As Lena Henderson says, she hadn't been expecting to remarry Roland Davis some 48 years after their divorce, but "you never know what tomorrow is going to bring."
All Things Considered today tells the touching story of how the two 85-year-olds are set to tie the knot again on Saturday in Buffalo, N.Y.
Davis and Henderson first married in 1944. After having four children, they split 20 years later. Each of them remarried in subsequent years. Each of them lost their later spouses. Davis' wife died earlier this year. Then, as the Buffalo News reported earlier this week, it was at the suggestion of a daughter (from his first marriage, to Henderson), that he decided to move to the Buffalo area to be near the rest of the family.
The two had stayed in touch over the years and as the prospect of relocating to Western New York started to become real, their conversations "turned to something much more serious," as the News reports:
"We were talking on the phone one day and he said, 'Will you marry me again?' Henderson recalled. ""I said 'well, well ... yes.' "
Davis tells the News that "I always thought it might happen. ... It was always in the back of my mind."
One of the couple's sons died in 1996. The now adult "kids" who survive seem thrilled by their parents' reunion. Daughter Renita Shadwick tells All Things Considered that:
"I see the way that he comes along beside her and wants to help her as she walks inside a building or the way he scoots around her to open a door. I look at the way my mother smiles at him when he's talking about something. Those are the moments I pray that all children are looking at when they are looking at their parents loving one another."
They will tie the knot again Saturday at Buffalo's Elim Christian Fellowship Church. Unlike the first time around, when a justice of the peace did the officiating, the groom had to go to work the next day as a bellhop and there was no time for a celebration, this second wedding has been "blown into great proportions" compared to 1944, Henderson says. In attendance and taking part in the ceremony: Four generations of family, including more than 20 grandchildren and a growing number of greatgrandchildren.
More from All Things Considered's conversations with Henderson and her daughter is due on today's broadcast. We'll add the as-aired audio to the top of this post later today.
AUDIE CORNISH, HOST:
The Elim Christian Fellowship Church in Buffalo, New York will host a special wedding this Saturday between two people who have more than a little history. They're both 85, both grandparents and both survived the deaths of their previous spouses. Oh, and they divorced each other 48 years ago.
LENA HENDERSON: I never thought that I'd get married again.
CORNISH: That's Lena Henderson. In 1944, she and Roland Davis were high school sweethearts when they married. They had four children before divorcing amicably 20 years later. Eventually, both remarried. He moved to Colorado, she had another child, and life went on.
Then, in 1996, one of their sons died. After that...
HENDERSON: He would call to see how I was doing and his wife and I, we would get on the phone and talk to each other. Everything was, you know, nice and friendly. There was no, how come you're calling her or how come you're talking to him or nothing like that. I had a nice rapport with her.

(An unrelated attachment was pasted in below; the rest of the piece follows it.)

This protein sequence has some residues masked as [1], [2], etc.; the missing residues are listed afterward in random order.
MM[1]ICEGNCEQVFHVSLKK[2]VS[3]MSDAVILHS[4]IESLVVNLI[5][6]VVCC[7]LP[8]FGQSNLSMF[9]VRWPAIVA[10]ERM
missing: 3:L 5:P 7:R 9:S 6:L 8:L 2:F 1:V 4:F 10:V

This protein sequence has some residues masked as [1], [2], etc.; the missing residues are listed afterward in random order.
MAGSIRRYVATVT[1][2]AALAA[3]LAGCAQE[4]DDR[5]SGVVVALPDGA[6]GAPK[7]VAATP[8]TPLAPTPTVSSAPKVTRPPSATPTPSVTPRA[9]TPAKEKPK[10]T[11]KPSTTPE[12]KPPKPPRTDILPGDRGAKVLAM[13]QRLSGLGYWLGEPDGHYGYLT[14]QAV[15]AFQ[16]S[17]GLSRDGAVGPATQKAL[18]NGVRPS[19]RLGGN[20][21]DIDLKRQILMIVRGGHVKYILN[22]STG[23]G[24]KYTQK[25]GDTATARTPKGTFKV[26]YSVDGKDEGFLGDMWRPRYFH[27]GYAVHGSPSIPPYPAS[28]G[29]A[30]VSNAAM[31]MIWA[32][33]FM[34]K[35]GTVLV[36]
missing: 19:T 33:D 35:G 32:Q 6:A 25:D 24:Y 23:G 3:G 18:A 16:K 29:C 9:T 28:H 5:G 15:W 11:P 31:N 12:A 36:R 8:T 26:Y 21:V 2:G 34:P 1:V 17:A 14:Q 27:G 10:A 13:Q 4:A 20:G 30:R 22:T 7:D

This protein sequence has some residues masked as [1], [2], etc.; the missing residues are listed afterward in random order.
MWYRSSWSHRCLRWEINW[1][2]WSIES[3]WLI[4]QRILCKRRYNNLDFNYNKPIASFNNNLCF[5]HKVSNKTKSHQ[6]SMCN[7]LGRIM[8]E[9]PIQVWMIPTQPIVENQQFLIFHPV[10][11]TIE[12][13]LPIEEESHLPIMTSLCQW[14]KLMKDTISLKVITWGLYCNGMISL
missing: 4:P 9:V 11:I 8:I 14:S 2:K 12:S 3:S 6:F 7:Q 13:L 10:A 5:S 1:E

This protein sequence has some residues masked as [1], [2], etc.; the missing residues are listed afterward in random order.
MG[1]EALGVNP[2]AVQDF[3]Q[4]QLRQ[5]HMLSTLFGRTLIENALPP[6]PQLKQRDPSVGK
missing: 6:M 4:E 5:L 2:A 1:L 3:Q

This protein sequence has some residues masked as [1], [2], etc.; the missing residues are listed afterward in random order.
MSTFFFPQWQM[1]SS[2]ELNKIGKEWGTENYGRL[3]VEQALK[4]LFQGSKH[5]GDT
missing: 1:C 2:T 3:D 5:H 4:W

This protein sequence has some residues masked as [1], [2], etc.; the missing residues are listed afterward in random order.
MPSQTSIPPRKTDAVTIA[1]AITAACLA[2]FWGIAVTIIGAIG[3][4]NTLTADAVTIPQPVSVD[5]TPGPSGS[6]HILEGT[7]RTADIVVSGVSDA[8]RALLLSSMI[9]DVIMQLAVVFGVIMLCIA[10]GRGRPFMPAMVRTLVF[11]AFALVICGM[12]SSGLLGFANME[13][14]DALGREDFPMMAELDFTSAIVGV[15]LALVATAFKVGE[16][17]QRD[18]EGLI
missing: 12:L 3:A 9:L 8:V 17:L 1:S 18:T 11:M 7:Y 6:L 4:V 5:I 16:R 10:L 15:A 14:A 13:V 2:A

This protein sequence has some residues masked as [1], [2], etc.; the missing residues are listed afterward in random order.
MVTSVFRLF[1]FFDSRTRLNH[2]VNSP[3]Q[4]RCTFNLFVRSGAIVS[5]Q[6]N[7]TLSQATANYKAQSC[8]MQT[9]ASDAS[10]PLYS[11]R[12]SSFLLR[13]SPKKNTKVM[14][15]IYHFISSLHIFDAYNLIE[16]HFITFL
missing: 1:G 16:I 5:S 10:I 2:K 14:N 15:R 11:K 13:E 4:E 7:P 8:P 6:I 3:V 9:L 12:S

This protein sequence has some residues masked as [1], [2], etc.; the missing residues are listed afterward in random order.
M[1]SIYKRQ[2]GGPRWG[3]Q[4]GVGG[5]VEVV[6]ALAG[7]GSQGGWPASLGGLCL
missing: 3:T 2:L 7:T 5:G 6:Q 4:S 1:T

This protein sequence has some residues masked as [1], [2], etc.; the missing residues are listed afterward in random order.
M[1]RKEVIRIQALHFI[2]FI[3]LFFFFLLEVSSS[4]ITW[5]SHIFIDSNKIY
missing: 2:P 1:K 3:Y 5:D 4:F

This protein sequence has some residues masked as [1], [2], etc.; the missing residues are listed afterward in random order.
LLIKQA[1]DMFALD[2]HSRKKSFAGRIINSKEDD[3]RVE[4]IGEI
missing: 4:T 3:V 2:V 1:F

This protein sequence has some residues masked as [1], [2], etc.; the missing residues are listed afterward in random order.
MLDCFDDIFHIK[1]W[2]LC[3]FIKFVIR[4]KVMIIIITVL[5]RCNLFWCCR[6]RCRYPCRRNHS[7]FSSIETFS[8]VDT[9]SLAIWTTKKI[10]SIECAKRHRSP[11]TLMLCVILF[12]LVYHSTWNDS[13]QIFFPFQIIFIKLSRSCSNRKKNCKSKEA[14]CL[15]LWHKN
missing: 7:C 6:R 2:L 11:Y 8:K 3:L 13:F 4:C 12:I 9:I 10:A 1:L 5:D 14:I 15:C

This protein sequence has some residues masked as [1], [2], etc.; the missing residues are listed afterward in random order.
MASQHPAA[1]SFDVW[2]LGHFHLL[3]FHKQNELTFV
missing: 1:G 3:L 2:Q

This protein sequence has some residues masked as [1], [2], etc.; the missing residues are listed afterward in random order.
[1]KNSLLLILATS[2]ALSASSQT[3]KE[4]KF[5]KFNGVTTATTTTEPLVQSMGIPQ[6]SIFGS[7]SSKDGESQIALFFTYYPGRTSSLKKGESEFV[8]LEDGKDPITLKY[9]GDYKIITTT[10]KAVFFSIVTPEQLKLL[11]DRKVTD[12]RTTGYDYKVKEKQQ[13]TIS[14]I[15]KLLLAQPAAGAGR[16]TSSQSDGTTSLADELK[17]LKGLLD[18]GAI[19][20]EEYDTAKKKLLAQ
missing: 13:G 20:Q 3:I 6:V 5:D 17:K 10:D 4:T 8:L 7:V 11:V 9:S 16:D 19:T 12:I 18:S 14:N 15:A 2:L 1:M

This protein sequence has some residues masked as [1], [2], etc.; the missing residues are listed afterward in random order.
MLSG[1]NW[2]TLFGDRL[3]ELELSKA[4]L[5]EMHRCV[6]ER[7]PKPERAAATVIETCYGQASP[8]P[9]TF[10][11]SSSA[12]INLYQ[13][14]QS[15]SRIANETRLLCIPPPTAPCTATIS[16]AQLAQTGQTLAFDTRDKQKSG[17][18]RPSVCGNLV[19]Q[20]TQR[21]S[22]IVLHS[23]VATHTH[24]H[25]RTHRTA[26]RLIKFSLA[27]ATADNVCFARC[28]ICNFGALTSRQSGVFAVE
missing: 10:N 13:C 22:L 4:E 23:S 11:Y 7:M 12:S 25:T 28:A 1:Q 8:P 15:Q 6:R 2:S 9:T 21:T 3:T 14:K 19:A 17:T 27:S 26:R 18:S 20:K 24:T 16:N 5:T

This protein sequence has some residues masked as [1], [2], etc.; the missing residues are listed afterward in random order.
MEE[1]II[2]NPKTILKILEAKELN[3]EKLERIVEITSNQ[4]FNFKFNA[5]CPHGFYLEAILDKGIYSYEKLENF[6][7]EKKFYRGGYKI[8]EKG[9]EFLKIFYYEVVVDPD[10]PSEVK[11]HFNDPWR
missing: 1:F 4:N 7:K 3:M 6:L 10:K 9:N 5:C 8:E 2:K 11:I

CORNISH: Last winter, Davis' wife died. His eldest daughter convinced him to move to Buffalo so he could be closer to the rest of the family. She didn't realize he was already growing closer to her mother, his ex-wife, over the phone. Then, near Easter, Roland Davis popped the question to Lena Henderson for the second time.
HENDERSON: He says, would you marry me? I said, what? Would you marry me? I go, well - and then I said, yes, I will.
RENITA SHADWICK: Immediately, my sister and I began to plan a wedding. That was it. We were sold. Sold.
CORNISH: That's Renita Shadwick, the couple's youngest daughter. She was six when they separated and admits her parents reuniting is a childhood dream come true. Growing up, she never heard them speak ill of each other, but until now, she says, she never realized exactly what she missed by not seeing them as a couple.
SHADWICK: I see the way that he comes along beside her and wants to help her as she's walking inside of a building or the way he scoots around her to open up a door. I look at the way my mother smiles at him when he's talking about something. Those are the moments that I pray that all children are looking at when they're looking at their parents loving one another.
CORNISH: Four generations will participate in the wedding - daughters as bridesmaids, grandchildren as groomsmen, great-grandchildren as ring bearers. Again, here's daughter Renita Shadwick.
SHADWICK: It is very unusual, I think, but it's also very precious because all of us now, collectively, get to kind of be a part of our past in our future or in our present.
CORNISH: Shadwick's mother Lena Henderson will be sporting a light gray dress as she marries the man she divorced nearly five decades ago and she has this advice for anyone who thinks love has passed them by.
HENDERSON: Never give up. You never know what tomorrow's going to bring.
CORNISH: Eighty-five-year-old Lena Henderson will take 85-year-old Roland Davis again as her lawfully wedded husband this Saturday. Transcript provided by NPR, Copyright National Public Radio.